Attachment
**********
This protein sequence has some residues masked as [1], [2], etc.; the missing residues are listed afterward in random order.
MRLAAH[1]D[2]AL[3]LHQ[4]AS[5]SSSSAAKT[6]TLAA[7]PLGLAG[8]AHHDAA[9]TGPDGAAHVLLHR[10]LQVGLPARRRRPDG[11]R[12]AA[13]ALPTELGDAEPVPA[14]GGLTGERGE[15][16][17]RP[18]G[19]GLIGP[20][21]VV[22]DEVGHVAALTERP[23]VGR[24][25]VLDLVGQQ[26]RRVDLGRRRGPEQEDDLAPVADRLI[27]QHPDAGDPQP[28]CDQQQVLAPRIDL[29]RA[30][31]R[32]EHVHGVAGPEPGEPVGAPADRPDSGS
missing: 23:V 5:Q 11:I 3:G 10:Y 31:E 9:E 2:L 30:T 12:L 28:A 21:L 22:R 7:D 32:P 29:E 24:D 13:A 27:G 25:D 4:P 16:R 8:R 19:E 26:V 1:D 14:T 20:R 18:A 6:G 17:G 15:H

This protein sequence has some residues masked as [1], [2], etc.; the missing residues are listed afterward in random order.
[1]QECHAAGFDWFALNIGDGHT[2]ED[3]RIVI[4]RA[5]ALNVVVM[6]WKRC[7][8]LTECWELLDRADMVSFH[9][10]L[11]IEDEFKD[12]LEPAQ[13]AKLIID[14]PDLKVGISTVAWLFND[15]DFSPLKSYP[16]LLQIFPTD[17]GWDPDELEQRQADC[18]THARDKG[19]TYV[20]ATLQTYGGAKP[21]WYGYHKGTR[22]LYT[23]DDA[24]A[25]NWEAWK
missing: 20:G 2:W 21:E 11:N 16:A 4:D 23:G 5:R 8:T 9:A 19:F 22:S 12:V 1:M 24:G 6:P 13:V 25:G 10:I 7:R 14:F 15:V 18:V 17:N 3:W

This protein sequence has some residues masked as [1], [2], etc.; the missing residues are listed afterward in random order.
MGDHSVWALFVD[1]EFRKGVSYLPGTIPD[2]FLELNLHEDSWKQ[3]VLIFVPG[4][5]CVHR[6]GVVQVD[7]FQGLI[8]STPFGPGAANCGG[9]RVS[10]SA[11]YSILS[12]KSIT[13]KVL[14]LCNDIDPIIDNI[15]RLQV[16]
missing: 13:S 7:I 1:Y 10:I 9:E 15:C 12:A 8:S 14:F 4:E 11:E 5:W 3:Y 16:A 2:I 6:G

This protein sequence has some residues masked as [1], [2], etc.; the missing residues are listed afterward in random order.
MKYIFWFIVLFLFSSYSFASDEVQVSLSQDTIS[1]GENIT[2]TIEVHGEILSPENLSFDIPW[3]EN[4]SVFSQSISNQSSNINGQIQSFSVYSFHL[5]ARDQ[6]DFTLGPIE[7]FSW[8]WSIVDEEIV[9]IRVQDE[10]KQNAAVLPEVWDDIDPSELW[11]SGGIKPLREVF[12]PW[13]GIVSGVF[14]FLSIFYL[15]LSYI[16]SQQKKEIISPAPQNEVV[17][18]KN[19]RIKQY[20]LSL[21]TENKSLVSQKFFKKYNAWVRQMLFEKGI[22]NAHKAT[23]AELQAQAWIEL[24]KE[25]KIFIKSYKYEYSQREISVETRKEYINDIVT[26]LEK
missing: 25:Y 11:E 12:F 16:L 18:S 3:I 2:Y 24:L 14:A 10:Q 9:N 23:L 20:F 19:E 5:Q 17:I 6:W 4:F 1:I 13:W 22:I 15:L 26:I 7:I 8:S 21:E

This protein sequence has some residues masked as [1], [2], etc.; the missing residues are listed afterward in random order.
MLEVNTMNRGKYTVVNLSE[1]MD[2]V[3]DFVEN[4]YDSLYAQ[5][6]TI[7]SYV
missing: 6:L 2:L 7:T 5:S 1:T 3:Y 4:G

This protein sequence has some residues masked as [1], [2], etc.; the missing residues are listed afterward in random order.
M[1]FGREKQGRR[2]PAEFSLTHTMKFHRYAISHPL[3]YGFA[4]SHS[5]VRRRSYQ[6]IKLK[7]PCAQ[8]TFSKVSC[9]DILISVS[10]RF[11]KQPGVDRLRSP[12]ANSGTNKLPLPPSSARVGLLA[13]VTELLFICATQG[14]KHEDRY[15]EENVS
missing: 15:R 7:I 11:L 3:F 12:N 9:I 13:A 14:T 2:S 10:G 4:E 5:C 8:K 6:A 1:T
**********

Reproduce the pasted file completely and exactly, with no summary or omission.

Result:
This protein sequence has some residues masked as [1], [2], etc.; the missing residues are listed afterward in random order.
MRLAAH[1]D[2]AL[3]LHQ[4]AS[5]SSSSAAKT[6]TLAA[7]PLGLAG[8]AHHDAA[9]TGPDGAAHVLLHR[10]LQVGLPARRRRPDG[11]R[12]AA[13]ALPTELGDAEPVPA[14]GGLTGERGE[15][16][17]RP[18]G[19]GLIGP[20][21]VV[22]DEVGHVAALTERP[23]VGR[24][25]VLDLVGQQ[26]RRVDLGRRRGPEQEDDLAPVADRLI[27]QHPDAGDPQP[28]CDQQQVLAPRIDL[29]RA[30][31]R[32]EHVHGVAGPEPGEPVGAPADRPDSGS
missing: 23:V 5:Q 11:I 3:G 10:Y 31:E 9:E 2:L 30:T 12:L 28:A 21:L 22:R 7:D 32:P 29:E 24:D 13:A 27:G 25:D 4:P 16:R 8:R 19:E 26:V 1:D 14:T 20:R 18:A 6:G 17:G 15:H

This protein sequence has some residues masked as [1], [2], etc.; the missing residues are listed afterward in random order.
[1]QECHAAGFDWFALNIGDGHT[2]ED[3]RIVI[4]RA[5]ALNVVVM[6]WKRC[7][8]LTECWELLDRADMVSFH[9][10]L[11]IEDEFKD[12]LEPAQ[13]AKLIID[14]PDLKVGISTVAWLFND[15]DFSPLKSYP[16]LLQIFPTD[17]GWDPDELEQRQADC[18]THARDKG[19]TYV[20]ATLQTYGGAKP[21]WYGYHKGTR[22]LYT[23]DDA[24]A[25]NWEAWK
missing: 20:G 2:W 21:E 11:N 16:A 4:D 23:G 5:R 8:T 9:A 19:F 22:S 12:V 1:M 24:G 6:P 13:V 25:G 10:I 7:R 14:F 15:V 18:V 17:N 3:W

This protein sequence has some residues masked as [1], [2], etc.; the missing residues are listed afterward in random order.
MGDHSVWALFVD[1]EFRKGVSYLPGTIPD[2]FLELNLHEDSWKQ[3]VLIFVPG[4][5]CVHR[6]GVVQVD[7]FQGLI[8]STPFGPGAANCGG[9]RVS[10]SA[11]YSILS[12]KSIT[13]KVL[14]LCNDIDPIIDNI[15]RLQV[16]
missing: 13:S 7:I 1:Y 10:I 9:E 15:C 12:A 8:S 14:F 4:E 11:E 5:W 3:Y 16:A 2:I 6:G

This protein sequence has some residues masked as [1], [2], etc.; the missing residues are listed afterward in random order.
MKYIFWFIVLFLFSSYSFASDEVQVSLSQDTIS[1]GENIT[2]TIEVHGEILSPENLSFDIPW[3]EN[4]SVFSQSISNQSSNINGQIQSFSVYSFHL[5]ARDQ[6]DFTLGPIE[7]FSW[8]WSIVDEEIV[9]IRVQDE[10]KQNAAVLPEVWDDIDPSELW[11]SGGIKPLREVF[12]PW[13]GIVSGVF[14]FLSIFYL[15]LSYI[16]SQQKKEIISPAPQNEVV[17][18]KN[19]RIKQY[20]LSL[21]TENKSLVSQKFFKKYNAWVRQMLFEKGI[22]NAHKAT[23]AELQAQAWIEL[24]KE[25]KIFIKSYKYEYSQREISVETRKEYINDIVT[26]LEK
missing: 25:Y 11:E 12:F 16:L 18:S 3:I 2:Y 24:L 14:A 10:Q 9:N 23:L 20:F 19:E 5:Q 17:I 6:W 4:F 1:I 13:W 22:I 15:L 26:I 7:I 8:S 21:E

This protein sequence has some residues masked as [1], [2], etc.; the missing residues are listed afterward in random order.
MLEVNTMNRGKYTVVNLSE[1]MD[2]V[3]DFVEN[4]YDSLYAQ[5][6]TI[7]SYV
missing: 6:L 2:L 7:T 5:S 1:T 3:Y 4:G

This protein sequence has some residues masked as [1], [2], etc.; the missing residues are listed afterward in random order.
M[1]FGREKQGRR[2]PAEFSLTHTMKFHRYAISHPL[3]YGFA[4]SHS[5]VRRRSYQ[6]IKLK[7]PCAQ[8]TFSKVSC[9]DILISVS[10]RF[11]KQPGVDRLRSP[12]ANSGTNKLPLPPSSARVGLLA[13]VTELLFICATQG[14]KHEDRY[15]EENVS
missing: 15:R 7:I 11:L 3:F 12:N 9:I 13:A 14:T 2:S 10:G 4:E 5:C 8:K 6:A 1:T